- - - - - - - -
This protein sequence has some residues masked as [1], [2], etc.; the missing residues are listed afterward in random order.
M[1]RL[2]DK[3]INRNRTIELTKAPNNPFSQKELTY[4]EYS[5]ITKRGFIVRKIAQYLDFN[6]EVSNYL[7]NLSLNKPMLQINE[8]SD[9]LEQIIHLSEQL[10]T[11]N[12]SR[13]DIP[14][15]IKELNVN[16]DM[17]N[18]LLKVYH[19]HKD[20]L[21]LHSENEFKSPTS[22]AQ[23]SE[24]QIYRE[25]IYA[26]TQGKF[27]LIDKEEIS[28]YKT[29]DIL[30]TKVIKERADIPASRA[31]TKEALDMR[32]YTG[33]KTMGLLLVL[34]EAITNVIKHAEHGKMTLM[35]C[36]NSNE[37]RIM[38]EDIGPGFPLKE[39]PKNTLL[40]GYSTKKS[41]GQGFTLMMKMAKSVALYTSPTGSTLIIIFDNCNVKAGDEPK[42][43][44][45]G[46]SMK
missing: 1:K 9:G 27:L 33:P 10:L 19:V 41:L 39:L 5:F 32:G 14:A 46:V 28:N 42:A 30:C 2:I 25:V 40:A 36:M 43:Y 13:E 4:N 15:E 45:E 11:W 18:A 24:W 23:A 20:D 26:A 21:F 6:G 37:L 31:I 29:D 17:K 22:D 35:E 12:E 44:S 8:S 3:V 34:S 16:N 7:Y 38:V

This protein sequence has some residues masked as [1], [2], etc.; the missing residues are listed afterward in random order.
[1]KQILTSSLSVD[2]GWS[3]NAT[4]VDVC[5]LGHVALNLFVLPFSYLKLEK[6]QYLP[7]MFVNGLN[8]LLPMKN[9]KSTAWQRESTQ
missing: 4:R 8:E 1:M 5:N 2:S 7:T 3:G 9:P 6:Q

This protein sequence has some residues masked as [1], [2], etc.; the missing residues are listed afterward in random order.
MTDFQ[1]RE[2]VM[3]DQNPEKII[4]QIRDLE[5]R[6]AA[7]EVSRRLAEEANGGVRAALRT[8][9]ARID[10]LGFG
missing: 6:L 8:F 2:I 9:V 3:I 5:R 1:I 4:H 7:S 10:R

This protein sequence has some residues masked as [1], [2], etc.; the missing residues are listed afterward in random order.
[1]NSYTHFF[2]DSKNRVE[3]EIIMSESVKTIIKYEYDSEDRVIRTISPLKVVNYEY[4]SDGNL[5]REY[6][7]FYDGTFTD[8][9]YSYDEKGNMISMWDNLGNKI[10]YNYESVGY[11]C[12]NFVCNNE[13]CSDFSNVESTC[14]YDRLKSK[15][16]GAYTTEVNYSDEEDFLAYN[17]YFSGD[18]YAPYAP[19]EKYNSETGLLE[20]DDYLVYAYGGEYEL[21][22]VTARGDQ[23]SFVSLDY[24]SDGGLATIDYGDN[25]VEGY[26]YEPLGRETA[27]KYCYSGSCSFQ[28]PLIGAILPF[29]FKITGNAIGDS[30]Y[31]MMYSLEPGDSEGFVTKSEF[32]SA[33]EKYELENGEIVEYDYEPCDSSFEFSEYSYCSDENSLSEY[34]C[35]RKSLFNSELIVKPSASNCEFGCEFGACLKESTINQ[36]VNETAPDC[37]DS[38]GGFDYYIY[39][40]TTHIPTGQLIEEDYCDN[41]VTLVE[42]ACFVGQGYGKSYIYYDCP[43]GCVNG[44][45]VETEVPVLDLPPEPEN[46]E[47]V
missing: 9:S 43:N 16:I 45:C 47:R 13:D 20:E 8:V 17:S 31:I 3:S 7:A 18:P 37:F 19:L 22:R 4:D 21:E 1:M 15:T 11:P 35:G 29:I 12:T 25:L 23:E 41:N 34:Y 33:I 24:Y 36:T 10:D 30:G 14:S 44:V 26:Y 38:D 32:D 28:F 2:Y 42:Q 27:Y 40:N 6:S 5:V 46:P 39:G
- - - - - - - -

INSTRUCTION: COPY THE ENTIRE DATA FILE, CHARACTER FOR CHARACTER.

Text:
This protein sequence has some residues masked as [1], [2], etc.; the missing residues are listed afterward in random order.
M[1]RL[2]DK[3]INRNRTIELTKAPNNPFSQKELTY[4]EYS[5]ITKRGFIVRKIAQYLDFN[6]EVSNYL[7]NLSLNKPMLQINE[8]SD[9]LEQIIHLSEQL[10]T[11]N[12]SR[13]DIP[14][15]IKELNVN[16]DM[17]N[18]LLKVYH[19]HKD[20]L[21]LHSENEFKSPTS[22]AQ[23]SE[24]QIYRE[25]IYA[26]TQGKF[27]LIDKEEIS[28]YKT[29]DIL[30]TKVIKERADIPASRA[31]TKEALDMR[32]YTG[33]KTMGLLLVL[34]EAITNVIKHAEHGKMTLM[35]C[36]NSNE[37]RIM[38]EDIGPGFPLKE[39]PKNTLL[40]GYSTKKS[41]GQGFTLMMKMAKSVALYTSPTGSTLIIIFDNCNVKAGDEPK[42][43][44][45]G[46]SMK
missing: 1:K 9:G 27:L 33:P 10:L 19:V 41:L 39:L 5:F 32:G 14:A 46:V 28:N 42:A 30:C 2:I 25:V 40:A 36:M 43:Y 13:E 4:N 15:E 45:E 11:W 18:A 24:W 23:A 20:D 26:A 21:F 6:G 37:L 31:I 29:D 17:K 22:D 35:E 12:E 44:S 8:S 3:V 34:S 16:N 7:Y 38:V

This protein sequence has some residues masked as [1], [2], etc.; the missing residues are listed afterward in random order.
[1]KQILTSSLSVD[2]GWS[3]NAT[4]VDVC[5]LGHVALNLFVLPFSYLKLEK[6]QYLP[7]MFVNGLN[8]LLPMKN[9]KSTAWQRESTQ
missing: 4:R 8:E 1:M 5:N 2:S 7:T 3:G 9:P 6:Q

This protein sequence has some residues masked as [1], [2], etc.; the missing residues are listed afterward in random order.
MTDFQ[1]RE[2]VM[3]DQNPEKII[4]QIRDLE[5]R[6]AA[7]EVSRRLAEEANGGVRAALRT[8][9]ARID[10]LGFG
missing: 6:L 8:F 2:I 9:V 3:I 5:R 1:I 4:H 7:S 10:R

This protein sequence has some residues masked as [1], [2], etc.; the missing residues are listed afterward in random order.
[1]NSYTHFF[2]DSKNRVE[3]EIIMSESVKTIIKYEYDSEDRVIRTISPLKVVNYEY[4]SDGNL[5]REY[6][7]FYDGTFTD[8][9]YSYDEKGNMISMWDNLGNKI[10]YNYESVGY[11]C[12]NFVCNNE[13]CSDFSNVESTC[14]YDRLKSK[15][16]GAYTTEVNYSDEEDFLAYN[17]YFSGD[18]YAPYAP[19]EKYNSETGLLE[20]DDYLVYAYGGEYEL[21][22]VTARGDQ[23]SFVSLDY[24]SDGGLATIDYGDN[25]VEGY[26]YEPLGRETA[27]KYCYSGSCSFQ[28]PLIGAILPF[29]FKITGNAIGDS[30]Y[31]MMYSLEPGDSEGFVTKSEF[32]SA[33]EKYELENGEIVEYDYEPCDSSFEFSEYSYCSDENSLSEY[34]C[35]RKSLFNSELIVKPSASNCEFGCEFGACLKESTINQ[36]VNETAPDC[37]DS[38]GGFDYYIY[39][40]TTHIPTGQLIEEDYCDN[41]VTLVE[42]ACFVGQGYGKSYIYYDCP[43]GCVNG[44][45]VETEVPVLDLPPEPEN[46]E[47]V
missing: 9:S 43:N 16:I 45:C 47:R 13:D 20:E 8:V 17:S 31:I 3:S 7:A 18:P 37:F 19:L 22:R 4:D 21:E 1:M 15:T 11:P 35:G 29:I 12:T 25:L 23:E 41:N 34:Y 33:I 24:Y 36:T 10:D 30:G 14:S 44:V 26:Y 38:D 32:D 28:F 2:Y 42:Q 27:Y 40:N 6:S 5:V 46:P 39:G